Tag Archives: elektra

My music trends in 2018 with Last.fm and Spotify

Let’s take a look at my Last.fm account for last year, which I enjoy doing at the start of each year. The Orion Experience took the top spot. They weren’t even in my top 10 artists of 2017. Suburban Legends and The Aquabats also broke into the top 10 after not being in it in 2017. Звери dropped from number 1 to number 3, but Hayley Kiyoko went from number 10 to number 4.

Here’s my full top 11 (since 10 and 11 were tied).

Cosmicandy by The Orion Experience takes the top album spot, which isn’t a surprise to me because I’ve been listening to The Queen of White Lies, Obsessed With You, and The Cult of Dionysus off that album a ton.

Here’s the top 10 albums.

These were the top 10 tracks of 2018 for me. Only one song isn’t in English, just like 2017.

Spotifywrapped.com gives some interesting highlights from Spotify:

  • I started 2018 by listening to Для тебя by Звери.
  • The first artist I discovered was Big Black Delta… and I have no idea who they are right now.
  • I listened to 10,675 minutes listening to Spotify.
  • I spent 7 hours listening to The Orion Experience, my top artist.
  • My top artists were The Orion Experience, Camila Cabello, Suburban Legends, Звери, and Let’s Get It. I wonder how Last.fm doesn’t have Camila Cabello higher? I listened to her a lot. Sometimes Last.fm tracks artists with different names. For example, if a song features another artists, it might be considers “Artist A featuring Artist B,” separate from both A and B.
  • Top songs were We Don’t Care, Carnivore, Hit Me Up, Into It, and The Queen of White Lies.
  • Top genres were pop, indie, rock, punk, and hip hop.
  • My top 100 playlist was generated and can be found here or below.
  • I listened to non-mainstream artists 80% more than the average Spotify listener.
  • My oldest song played was “Did You Ever Have to Make up Your Mind?” by The Lovin’ Spoonful.
  • I listened to more Pisces artists, which Spotifywrapped notes includes Camila Cabello and Kesha, than any other sign. Hm, and I’m a Pisces too.
  • It suggested I broaden my horizons with this playlist.

I saw some concerts:

  • Suburban Legends in Downtown Disney – 3 times
  • Goldfinger with The Suicide Machines, Buck-o-Nine, and Suburban Legends at the House of Blues, Anaheim
  • The Fury of the Aquabats 20th Anniversary show with C.J. Ramone

And I watched some musicals:

  • The Book of Mormon at Segerstrom
  • Allegiance at the Aratani Theatre
  • The Unauthorized Musical Parody of Jurassic Park at the Rockwell: Table & Stage
  • Dear Evan Hansen at the Ahmanson Theatre
  • Wicked at the Pantages

The Disastrous Daredevil

As a Daredevil fan, I figured it was about to time I watch the movie that’s universally despised. Having watched it, I can understand why.

The two biggest problems with the movie are probably Ben Affleck didn’t seem to really care about the role and that Daredevil didn’t seem to be a true hero. The fight scenes weren’t great either. It’s too bad Frank Miller wasn’t directing.

There were some minor differences that didn’t bother me too much. For one thing, I was sad that Matt’s father wasn’t called Battlin’ Jack Murdock, but oh well. The big problem was revealed when we saw Daredevil origin. As he runs away from the reveal that his father’s a thug, he causes an accident that spills radioactive waste in his eyes, blinding him and heightening his other abilities. How heroic. Boy runs away and causes an accident. The hero I know as Daredevil saved an old man from getting his by a truck, thus getting in the accident himself. Speaking of being a hero, in the comics Daredevil chases the man involved in his father’s murder into a subway, but the man has a heart attack. This was transposed onto an unrelated person for the film, but rather than simply having a heart attack, Daredevil leaves him on the train tracks to get by a train. Leaving someone to get killed is not in his character at all. It’s confusing that they would even think to put that in the film.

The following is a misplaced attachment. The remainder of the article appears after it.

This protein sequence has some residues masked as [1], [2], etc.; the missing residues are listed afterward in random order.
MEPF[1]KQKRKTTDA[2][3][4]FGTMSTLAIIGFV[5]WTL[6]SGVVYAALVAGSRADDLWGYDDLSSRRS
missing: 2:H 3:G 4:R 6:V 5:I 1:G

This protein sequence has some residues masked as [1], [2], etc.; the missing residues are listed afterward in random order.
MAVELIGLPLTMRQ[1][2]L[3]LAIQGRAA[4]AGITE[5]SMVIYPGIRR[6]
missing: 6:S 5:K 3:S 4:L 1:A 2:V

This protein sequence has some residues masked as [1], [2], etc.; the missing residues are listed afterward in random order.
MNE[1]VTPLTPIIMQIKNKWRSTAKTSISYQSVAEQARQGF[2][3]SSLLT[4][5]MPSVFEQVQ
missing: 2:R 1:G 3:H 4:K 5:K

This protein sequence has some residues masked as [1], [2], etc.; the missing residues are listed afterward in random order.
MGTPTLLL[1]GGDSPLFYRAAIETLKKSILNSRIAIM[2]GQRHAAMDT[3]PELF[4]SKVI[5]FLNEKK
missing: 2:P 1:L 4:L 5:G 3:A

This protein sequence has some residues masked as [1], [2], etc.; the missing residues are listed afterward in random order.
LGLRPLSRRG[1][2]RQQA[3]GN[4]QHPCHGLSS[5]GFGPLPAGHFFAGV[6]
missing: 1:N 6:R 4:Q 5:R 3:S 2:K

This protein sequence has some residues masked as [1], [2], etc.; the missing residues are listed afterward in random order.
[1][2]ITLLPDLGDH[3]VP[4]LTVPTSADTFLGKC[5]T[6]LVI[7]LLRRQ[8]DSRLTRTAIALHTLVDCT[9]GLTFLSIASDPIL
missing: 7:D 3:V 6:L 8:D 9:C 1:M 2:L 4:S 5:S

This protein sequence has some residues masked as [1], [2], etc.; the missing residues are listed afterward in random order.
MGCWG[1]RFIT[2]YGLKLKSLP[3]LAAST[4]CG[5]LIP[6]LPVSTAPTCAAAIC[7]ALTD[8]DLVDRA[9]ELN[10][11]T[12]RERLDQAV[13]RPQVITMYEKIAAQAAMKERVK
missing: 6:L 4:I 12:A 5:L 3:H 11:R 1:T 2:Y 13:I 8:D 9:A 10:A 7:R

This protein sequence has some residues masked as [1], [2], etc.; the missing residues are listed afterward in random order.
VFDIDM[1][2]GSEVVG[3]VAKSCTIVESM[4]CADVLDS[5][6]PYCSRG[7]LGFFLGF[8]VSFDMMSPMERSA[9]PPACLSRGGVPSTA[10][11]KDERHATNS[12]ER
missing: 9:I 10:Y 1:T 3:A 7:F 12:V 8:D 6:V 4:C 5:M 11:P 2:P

Elektra enters a coffee shop and sits to drink before even buying anything. There’s a goofy romantically tense fight between Matt and Elektra in a park when they first meet, and no one seems to care. Scenes seem to shift as people fight. The Kingpin isn’t the calculating, brilliant man of the comics. And why was he involved in Jack’s death? They throw Karen Page into the film for no reason. Was it just so fans could recognize a character from the comics? There were no sparks between her and Foggy or her and Matt, leaving her inclusion pointless. It was just sloppy.

There were, however, redeeming qualities. For one thing, Jack Murdock decides to win his fight against John Romita despite being told to throw it. He also learns that many other people he defeated actually threw their fights, including Miller, Mack, Bendis. These are all obvious references to important people involved in the writing of Daredevil comics, which I enjoyed. Michael Clarke Duncan portrayed Kingpin excellently. I also enjoyed Colin Farrell as Bullseye even if I kind of missed his costume. Bullseye is crazy, and this is especially noticeable in his facial expression and eyes. Farrell pulled it off.

While I wouldn’t think about saying the Daredevil film was good, I enjoyed it. However, I’d recommend that if you’re not a fan, stay away. That isn’t because you wouldn’t appreciate it. Rather, it’s because I wouldn’t want to taint your impression of Daredevil before experiencing Frank Miller’s take on the Man Without Fear.